Here are some questions frequently asked about the Multimission Archive at
STScI. If your question isn't answered here or addressed in other pages,
contact the Archive Hotseat.
"What type of data are supported by MAST?"
The Multimission Archive at STScI supports:
The Hubble Data Archive
(HDA), which contains spectroscopic (1,100 - 11,000 Angstroms
range; slitless spectroscopy up to 2.5 microns with NIC3) and imaging
(1,150 - 25,000 Angstroms) data taken with Hubble Space Telescope.
As of August 1998, the HDA contains over 5.2 Tbytes of science and
engineering data, for a total of approximately 150,000 science
Far Ultraviolet Exporer (FUSE) covers the 905-1187 Å
spectral region. This active mission contains high resolution spectra
of hot and cool stars, AGNs, supernova remnants,
planetary nebulae, solar system objects and the interstellar medium.
The Hopkins Ultraviolet
Telescope (HUT) Archive, which contains 106
spectrophotometric observations of 77 targets were
obtained in the far-UV (i.e., 912-1850 Å) at a resolution
of ~3 Å. These were obtained during the first ASTRO mission.
An additional 385 observations of 265 targets were obtained during
the ASTRO-2 missions.
Archive, which includes far- (900 - 1,560 Angstroms) and near-
(1,650 - 3,150 Angstroms) ultraviolet spectra of 551 objects,
primarily bright stars.
The Berkeley Extreme and Far-UV Spectrometer
(BEFS), flew on the Orbiting and Retrievable Far and
Extreme Ultraviolet Spectrograph (ORFEUS)-SPAS I and II space shuttle missions in 1993 and 1996,
returning high-resolution (/3000) FUV spectra (900-1200 ┼) of 75 astrophysical objects from the first
flight and more than 100 from the second. EUV spectra (400-900 ┼) were obtained for a subset of these
The The Interstellar Medium Absorption Profile
Spectrograph (IMAPS) obtained high resolution (R=75,000 for
IMAPS-1) objective-grating echelle spectra of hot stars,
over the spectral region 950-1150 ┼. The IMAPS archive currently contains
roughly 600 spectral images of 10 hot stars from the first shuttle flight.
Once the proprietary period ends for the second
IMAPS mission, the archive will include an additional 3,900 spectral images
of 29 stars
The TŘbingen Ultraviolet Echelle Spectrometer
flew on the Orbiting and Retrievable Far and Extreme Ultraviolet Spectrograph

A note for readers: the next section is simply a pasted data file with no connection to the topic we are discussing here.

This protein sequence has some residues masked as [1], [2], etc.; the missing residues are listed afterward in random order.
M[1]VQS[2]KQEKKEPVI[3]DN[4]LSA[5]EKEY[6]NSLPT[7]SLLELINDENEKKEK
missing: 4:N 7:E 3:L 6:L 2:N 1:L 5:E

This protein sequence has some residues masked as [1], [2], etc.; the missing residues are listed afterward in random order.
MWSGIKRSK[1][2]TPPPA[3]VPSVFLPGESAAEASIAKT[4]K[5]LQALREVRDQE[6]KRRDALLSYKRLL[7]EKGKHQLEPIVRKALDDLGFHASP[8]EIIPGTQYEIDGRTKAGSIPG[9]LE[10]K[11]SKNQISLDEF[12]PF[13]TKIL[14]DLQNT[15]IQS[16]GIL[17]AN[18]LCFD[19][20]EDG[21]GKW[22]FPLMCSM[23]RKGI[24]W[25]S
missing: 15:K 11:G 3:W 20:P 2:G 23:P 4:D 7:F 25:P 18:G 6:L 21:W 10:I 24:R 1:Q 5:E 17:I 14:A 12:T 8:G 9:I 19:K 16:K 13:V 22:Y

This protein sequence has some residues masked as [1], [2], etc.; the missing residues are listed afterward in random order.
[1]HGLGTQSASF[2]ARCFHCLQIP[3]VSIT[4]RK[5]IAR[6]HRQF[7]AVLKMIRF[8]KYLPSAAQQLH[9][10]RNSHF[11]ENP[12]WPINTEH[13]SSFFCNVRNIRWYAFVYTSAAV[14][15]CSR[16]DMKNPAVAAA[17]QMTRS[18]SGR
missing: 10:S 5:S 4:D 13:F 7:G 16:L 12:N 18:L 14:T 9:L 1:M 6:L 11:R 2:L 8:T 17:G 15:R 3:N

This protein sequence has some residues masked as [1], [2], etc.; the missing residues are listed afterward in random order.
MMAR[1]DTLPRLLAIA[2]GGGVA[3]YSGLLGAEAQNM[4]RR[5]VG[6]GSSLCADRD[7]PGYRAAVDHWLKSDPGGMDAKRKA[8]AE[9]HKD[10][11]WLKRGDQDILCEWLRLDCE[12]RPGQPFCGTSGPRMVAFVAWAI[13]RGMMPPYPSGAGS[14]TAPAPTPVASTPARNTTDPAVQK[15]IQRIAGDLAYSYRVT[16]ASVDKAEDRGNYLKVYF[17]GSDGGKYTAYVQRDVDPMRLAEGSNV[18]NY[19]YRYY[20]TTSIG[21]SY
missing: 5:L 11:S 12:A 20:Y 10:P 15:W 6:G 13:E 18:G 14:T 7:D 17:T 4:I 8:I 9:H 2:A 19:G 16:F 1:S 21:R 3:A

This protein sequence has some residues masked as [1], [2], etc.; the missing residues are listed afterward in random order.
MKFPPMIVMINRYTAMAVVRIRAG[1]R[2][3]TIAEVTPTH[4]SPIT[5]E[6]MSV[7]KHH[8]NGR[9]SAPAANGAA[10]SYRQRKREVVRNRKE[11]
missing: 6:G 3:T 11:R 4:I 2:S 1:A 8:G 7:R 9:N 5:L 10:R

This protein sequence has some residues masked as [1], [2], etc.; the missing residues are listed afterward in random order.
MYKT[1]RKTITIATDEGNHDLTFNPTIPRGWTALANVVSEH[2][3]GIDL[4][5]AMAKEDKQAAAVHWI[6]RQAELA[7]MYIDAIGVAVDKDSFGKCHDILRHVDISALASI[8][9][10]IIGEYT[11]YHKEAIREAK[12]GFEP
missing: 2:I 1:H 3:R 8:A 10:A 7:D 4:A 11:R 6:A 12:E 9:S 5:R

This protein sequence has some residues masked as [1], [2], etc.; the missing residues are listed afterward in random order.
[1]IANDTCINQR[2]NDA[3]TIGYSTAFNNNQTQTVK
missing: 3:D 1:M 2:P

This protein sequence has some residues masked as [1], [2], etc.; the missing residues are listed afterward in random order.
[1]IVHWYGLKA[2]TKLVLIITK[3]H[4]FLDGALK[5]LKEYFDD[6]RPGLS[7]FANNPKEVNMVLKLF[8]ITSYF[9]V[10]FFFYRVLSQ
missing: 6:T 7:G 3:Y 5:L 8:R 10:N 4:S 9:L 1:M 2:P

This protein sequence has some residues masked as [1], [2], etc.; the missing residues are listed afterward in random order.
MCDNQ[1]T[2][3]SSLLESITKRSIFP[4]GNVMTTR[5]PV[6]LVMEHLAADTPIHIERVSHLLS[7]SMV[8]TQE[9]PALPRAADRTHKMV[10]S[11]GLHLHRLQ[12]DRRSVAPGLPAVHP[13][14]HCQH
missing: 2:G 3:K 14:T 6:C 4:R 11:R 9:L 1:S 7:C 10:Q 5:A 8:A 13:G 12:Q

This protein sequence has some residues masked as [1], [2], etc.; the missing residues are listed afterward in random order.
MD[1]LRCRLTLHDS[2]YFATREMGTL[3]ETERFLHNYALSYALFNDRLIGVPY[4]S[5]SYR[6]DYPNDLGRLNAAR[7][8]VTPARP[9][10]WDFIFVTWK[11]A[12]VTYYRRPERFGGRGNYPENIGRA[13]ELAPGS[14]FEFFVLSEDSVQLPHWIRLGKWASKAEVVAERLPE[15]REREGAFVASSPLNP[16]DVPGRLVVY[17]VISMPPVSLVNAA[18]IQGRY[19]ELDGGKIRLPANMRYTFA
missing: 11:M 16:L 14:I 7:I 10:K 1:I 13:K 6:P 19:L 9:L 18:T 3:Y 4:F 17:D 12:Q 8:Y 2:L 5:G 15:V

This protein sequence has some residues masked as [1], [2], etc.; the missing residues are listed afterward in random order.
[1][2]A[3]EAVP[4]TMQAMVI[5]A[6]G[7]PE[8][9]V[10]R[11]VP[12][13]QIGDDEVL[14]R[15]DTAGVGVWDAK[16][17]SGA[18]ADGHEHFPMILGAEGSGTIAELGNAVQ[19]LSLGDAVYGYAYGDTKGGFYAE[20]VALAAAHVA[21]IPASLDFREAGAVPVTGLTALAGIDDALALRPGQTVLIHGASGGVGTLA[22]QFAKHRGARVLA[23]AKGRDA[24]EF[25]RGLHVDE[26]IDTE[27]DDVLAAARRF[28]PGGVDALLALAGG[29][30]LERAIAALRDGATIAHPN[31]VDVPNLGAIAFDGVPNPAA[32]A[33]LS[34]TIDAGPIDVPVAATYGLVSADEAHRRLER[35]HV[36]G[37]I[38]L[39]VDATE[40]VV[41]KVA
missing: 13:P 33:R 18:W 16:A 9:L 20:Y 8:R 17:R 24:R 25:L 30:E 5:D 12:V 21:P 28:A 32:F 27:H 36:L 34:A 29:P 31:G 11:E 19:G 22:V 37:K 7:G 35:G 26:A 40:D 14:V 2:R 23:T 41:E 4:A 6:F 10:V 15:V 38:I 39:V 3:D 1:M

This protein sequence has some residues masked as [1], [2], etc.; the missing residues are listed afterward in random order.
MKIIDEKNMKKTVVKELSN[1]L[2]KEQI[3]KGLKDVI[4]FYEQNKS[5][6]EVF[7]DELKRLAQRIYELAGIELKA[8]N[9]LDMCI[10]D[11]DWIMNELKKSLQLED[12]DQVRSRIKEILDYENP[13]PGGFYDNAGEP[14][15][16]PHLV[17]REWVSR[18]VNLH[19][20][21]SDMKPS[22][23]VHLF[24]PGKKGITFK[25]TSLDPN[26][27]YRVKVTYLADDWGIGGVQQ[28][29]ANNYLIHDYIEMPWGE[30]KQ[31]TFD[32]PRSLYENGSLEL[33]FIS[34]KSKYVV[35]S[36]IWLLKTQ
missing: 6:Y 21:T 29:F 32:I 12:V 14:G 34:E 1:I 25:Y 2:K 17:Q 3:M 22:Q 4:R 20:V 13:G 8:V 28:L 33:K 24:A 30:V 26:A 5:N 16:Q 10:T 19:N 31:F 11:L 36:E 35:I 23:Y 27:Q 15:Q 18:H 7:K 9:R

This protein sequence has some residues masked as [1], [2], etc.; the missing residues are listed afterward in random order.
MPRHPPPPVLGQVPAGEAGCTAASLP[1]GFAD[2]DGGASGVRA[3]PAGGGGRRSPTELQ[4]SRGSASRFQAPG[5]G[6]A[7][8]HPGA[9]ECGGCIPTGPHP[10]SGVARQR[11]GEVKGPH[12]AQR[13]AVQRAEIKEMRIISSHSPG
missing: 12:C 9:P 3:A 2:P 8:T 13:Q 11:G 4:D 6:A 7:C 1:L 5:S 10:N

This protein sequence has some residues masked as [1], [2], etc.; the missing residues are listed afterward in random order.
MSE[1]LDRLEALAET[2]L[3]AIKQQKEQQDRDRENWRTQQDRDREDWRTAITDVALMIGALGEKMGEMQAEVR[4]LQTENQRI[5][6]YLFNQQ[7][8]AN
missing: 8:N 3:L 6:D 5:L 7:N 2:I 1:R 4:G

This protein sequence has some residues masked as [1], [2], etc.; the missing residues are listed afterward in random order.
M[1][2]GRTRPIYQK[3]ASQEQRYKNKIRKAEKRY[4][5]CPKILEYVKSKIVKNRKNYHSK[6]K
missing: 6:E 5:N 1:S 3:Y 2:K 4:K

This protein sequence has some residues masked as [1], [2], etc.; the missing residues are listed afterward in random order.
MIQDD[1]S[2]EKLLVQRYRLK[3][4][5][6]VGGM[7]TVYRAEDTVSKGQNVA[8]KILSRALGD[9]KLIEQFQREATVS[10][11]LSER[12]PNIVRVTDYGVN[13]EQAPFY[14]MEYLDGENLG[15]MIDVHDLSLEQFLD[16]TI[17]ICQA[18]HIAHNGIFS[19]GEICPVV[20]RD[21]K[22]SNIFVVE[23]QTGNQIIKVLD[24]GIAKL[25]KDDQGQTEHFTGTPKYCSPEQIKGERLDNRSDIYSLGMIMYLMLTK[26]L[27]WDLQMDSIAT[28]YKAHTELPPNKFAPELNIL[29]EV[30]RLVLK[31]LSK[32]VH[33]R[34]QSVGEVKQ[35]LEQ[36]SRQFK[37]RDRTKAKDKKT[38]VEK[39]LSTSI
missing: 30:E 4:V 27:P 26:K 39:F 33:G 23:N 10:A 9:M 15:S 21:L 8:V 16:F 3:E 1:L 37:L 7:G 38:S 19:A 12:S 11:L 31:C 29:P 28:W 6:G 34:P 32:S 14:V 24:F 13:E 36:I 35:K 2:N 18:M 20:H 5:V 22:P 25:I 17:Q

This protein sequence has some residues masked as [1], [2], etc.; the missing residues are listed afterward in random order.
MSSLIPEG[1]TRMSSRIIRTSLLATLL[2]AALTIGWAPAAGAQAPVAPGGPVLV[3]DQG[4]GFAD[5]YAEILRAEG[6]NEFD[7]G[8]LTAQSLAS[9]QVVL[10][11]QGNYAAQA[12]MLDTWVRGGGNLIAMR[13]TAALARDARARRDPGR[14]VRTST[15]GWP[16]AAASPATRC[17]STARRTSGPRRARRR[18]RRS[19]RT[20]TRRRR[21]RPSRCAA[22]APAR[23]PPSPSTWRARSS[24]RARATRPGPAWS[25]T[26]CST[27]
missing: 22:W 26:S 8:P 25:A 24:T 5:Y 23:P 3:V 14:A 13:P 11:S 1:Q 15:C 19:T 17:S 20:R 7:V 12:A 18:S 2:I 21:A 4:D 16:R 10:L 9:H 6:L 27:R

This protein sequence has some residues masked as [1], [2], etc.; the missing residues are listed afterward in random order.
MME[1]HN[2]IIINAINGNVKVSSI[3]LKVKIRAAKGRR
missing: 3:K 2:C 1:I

(ORFEUS)-SPAS II space shuttle mission in 1996, returning spectra in the 900
Å to 1400 Å wavelength range. The instrument was designed to
achieve a spectral resolution of /=10000 when used with an entrance
aperture of 10" diameter. During the 17.7 day flight, TUES returned 239
spectra of 62 targets.
The Digitized Sky Survey
(DSS). The Catalogs and Surveys Branch of the STScI has been
digitizing the photographic Sky Survey plates from the Palomar and UK
Schmidt telescopes in order to support HST operations and provide a
service to the astronomical community. Archive users can easily
retrieve image data for any part of the sky.
The The Guide Star Catalog I (GSC I) is an all-sky
optical catalog of positions and magnitudes of approximately
19 million stars and other objects in the 6th to 15th magnitude
The GSC II is an all-sky catalog of approximately 2
billion stars and galaxies containing positions, magnitudes, colors
and proper motions complete to a minimum of V =18.
The Sloan Digital Sky Survey (SDSS)
is using a dedicated 2.5 m telescope and a large
format CCD camera to obtain images of over 10,000 square degrees of
high Galactic latitude sky in five broad bands
(u', g', r', i' and z', centered at 3540, 4770, 6230, 7630, and
9130 ┼, respectively).
The first data release, planned for June 2001, includes:
imaging data containing a searchable catalog, images in several
formats (FITS and JPEG),
and spectra in both FITS format and GIF spectra with line
identifications. This first public
data release will contain over 500 square degrees of sky.
ROSAT, the RÍntgen SATellite, was an X-ray observatory
developed through a cooperative program between Germany, the United
States, and the United Kingdom. ROSAT data is maintained and archived
at HEASARC. Except for the search and acknowledgments pages,
all images and linked pages are provided by HEASARC.
Searching and Retrieving Data
"How do I search MAST?"
Every single archive can be searched using its search page. Links to the
Web pages of the various archives included in MAST are available from the
MAST main page. Moreover,
for users wanting to search more than one archive at the same time, two
interfaces are provided:
From the MAST main
page one can conduct a quick search by typing the name of a
target to see if any of the MAST supported archives have
observations of this target.
The MAST Cross Correlation
page provides a facility to allow the user to cross-correlate
lists of positions with data in our archives. You can compile lists
externally or use one of our online catalogs.
"How can I retrieve MAST data?"
All MAST data can be retrieved from the appropriate Web pages. Moreover,
StarView can be also be
used to retrieve HST, FIRST, and DSS data.
"Are there manuals available for the MAST Archives?"
Yes. It is sent out electronically to a distribution list. You can also
If you would like to subscribe to the mailing list, please send e-mail to firstname.lastname@example.org
and put the single word SUBSCRIBE in the BODY of the message.
More FAQ for the single archives are available on the following pages: